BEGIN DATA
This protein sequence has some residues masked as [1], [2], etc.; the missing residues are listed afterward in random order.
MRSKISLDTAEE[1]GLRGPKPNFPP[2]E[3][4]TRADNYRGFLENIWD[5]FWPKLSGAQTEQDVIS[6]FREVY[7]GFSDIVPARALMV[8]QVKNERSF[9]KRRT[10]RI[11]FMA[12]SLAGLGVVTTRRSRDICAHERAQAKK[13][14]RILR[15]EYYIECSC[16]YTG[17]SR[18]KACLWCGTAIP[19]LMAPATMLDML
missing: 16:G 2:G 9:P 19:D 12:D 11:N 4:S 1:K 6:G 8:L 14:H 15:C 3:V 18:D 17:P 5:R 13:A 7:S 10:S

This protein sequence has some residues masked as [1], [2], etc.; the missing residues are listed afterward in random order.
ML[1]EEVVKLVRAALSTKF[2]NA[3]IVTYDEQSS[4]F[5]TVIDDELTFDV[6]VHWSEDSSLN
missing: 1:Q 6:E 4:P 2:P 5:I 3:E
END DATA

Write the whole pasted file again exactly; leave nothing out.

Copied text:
This protein sequence has some residues masked as [1], [2], etc.; the missing residues are listed afterward in random order.
MRSKISLDTAEE[1]GLRGPKPNFPP[2]E[3][4]TRADNYRGFLENIWD[5]FWPKLSGAQTEQDVIS[6]FREVY[7]GFSDIVPARALMV[8]QVKNERSF[9]KRRT[10]RI[11]FMA[12]SLAGLGVVTTRRSRDICAHERAQAKK[13][14]RILR[15]EYYIECSC[16]YTG[17]SR[18]KACLWCGTAIP[19]LMAPATMLDML
missing: 16:G 2:G 9:P 19:D 12:D 11:N 4:S 1:K 6:G 8:L 14:H 15:C 3:V 18:D 17:P 5:R 13:A 7:S 10:S

This protein sequence has some residues masked as [1], [2], etc.; the missing residues are listed afterward in random order.
ML[1]EEVVKLVRAALSTKF[2]NA[3]IVTYDEQSS[4]F[5]TVIDDELTFDV[6]VHWSEDSSLN
missing: 1:Q 6:E 4:P 2:P 5:I 3:E